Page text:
Frans Van Houten was always considered a “company man.” After all, he started working at Philips, the giant Dutch conglomerate, right out of college. His father also had a long history working at the company, including a stint on the board of directors. So it was no surprise when Van Houten was tapped to be CEO of Philips in 2010. But once he took charge, many people were stunned that he completely restructured the 126-year-old company, selling off its legacy television, appliance, semi-conductor, and lighting businesses. His goal was turning Philips into a pure play healthcare enterprise.
“For me it was a deep-felt conviction that we needed to get ahead of the game,” he tells Fortune, “because an innovation company only is in demand if you bring something meaningful. And so that was so much ingrained on my mind that from the get-go that was the number one mantra. And the first decision I took was to get out of televisions.”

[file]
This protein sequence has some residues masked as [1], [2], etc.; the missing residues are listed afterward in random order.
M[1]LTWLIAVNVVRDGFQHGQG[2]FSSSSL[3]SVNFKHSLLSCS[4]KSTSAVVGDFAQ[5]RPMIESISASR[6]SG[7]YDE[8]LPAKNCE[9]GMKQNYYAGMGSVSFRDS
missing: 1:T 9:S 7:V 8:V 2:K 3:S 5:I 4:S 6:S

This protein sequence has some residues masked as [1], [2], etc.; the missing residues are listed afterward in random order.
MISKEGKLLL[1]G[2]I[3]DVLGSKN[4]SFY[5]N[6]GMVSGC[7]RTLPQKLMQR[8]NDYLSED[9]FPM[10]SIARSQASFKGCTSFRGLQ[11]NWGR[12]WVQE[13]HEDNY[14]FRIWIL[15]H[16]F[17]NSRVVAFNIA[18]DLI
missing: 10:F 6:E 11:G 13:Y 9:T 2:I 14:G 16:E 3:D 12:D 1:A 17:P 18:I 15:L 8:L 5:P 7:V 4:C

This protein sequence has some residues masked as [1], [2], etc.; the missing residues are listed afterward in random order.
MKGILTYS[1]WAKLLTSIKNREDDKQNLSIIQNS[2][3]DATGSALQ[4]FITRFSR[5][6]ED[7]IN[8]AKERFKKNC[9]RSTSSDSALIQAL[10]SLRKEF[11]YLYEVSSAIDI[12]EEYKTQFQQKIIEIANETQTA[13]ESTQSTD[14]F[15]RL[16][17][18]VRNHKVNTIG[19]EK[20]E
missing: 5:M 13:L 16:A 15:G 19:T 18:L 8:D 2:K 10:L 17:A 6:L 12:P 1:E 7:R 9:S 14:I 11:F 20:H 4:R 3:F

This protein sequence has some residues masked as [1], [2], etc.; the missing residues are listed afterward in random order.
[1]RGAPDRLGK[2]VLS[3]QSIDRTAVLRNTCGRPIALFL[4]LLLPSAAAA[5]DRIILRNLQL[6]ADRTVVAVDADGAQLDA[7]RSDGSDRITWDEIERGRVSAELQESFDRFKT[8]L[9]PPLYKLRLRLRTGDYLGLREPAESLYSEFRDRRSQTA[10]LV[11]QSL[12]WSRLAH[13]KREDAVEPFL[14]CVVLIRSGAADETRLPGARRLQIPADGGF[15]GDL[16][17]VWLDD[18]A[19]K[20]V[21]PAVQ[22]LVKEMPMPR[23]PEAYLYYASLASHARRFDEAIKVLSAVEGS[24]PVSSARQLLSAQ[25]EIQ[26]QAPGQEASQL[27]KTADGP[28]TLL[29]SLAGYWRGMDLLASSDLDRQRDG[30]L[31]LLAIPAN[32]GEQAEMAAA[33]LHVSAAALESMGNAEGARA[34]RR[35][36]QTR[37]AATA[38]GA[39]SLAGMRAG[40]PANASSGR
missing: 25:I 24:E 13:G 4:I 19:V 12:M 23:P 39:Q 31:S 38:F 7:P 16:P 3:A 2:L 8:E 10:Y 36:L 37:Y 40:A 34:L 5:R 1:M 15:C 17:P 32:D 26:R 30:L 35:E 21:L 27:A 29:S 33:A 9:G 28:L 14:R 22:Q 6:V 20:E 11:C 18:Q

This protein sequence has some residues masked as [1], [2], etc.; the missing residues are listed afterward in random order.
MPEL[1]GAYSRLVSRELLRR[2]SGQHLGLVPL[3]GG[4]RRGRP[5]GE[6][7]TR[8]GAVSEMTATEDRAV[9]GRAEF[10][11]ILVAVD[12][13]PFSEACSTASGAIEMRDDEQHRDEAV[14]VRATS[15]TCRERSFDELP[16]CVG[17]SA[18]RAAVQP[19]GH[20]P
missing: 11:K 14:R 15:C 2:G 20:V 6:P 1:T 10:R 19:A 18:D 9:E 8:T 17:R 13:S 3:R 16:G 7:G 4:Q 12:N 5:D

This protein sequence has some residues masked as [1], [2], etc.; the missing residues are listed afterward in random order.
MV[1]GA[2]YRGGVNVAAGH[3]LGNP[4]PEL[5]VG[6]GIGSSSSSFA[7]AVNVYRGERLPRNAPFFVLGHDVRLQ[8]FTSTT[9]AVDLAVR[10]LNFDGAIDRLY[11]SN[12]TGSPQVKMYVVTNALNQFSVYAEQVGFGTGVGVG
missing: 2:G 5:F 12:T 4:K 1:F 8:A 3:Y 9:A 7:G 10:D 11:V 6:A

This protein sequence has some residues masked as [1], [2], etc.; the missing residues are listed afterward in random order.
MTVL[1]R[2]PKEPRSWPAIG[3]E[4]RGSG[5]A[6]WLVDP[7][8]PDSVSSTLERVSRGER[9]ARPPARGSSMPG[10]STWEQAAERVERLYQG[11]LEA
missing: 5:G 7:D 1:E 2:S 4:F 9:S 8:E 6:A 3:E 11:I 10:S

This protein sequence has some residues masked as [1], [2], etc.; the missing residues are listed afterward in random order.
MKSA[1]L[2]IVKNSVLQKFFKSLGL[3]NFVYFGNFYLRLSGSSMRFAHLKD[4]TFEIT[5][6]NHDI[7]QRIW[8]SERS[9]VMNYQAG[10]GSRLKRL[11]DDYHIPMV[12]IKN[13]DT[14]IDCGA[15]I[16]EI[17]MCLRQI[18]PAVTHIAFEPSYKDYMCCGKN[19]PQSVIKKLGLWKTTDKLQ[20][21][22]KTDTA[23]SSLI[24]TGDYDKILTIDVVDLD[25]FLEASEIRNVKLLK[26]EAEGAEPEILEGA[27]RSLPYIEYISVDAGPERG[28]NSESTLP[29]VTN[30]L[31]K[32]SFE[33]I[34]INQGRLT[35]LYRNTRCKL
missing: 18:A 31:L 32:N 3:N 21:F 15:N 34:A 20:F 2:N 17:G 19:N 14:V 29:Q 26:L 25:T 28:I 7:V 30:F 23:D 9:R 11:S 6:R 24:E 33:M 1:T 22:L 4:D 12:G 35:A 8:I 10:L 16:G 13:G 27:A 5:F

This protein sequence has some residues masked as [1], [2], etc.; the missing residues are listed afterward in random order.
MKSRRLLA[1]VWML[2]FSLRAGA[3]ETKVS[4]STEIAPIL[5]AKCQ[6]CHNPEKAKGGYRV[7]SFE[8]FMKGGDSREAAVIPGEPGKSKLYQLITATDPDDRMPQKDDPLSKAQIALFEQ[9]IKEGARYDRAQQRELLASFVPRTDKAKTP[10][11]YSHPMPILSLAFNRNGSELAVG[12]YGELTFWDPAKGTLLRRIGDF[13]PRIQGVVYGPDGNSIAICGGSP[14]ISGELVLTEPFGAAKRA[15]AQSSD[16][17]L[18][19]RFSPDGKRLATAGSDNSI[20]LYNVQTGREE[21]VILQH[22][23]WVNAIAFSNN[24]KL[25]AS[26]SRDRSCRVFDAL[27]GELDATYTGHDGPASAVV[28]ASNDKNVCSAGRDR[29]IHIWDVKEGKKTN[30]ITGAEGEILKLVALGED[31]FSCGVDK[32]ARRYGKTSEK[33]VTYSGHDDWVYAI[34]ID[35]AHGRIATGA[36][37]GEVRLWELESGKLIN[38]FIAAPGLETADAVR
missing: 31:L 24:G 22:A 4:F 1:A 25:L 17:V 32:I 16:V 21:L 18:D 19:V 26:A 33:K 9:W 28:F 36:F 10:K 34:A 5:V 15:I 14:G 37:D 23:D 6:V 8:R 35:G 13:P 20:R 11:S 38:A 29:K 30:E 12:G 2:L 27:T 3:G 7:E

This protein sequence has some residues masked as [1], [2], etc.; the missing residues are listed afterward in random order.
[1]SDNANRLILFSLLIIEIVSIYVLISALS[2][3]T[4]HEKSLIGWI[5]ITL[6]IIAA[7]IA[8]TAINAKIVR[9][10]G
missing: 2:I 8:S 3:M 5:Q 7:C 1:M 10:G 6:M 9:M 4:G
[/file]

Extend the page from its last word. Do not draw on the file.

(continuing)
Today, Philips’ $18 billion in revenues come from everything from consumer products like toothbrushes and bathroom scales to healthcare software and MRI scanners. Van Houten says it was a challenge making the pivot and leading Philips’ 114,000 employees to embrace all the changes.
More from FORTUNE
“That was not easy. It takes a lot of dialogue and sometimes also some friction, and not to be afraid of having a fight because in the end progress only comes through friction,” Van Houten explains. “And for the people who don’t want to be part of it, that’s okay. Let them go elsewhere. For the people that want to be a part of it, let’s promote them into that team that is at the top of the company and start plotting this course towards a great future.”
Watch the video above for more of our conversation with Van Houten.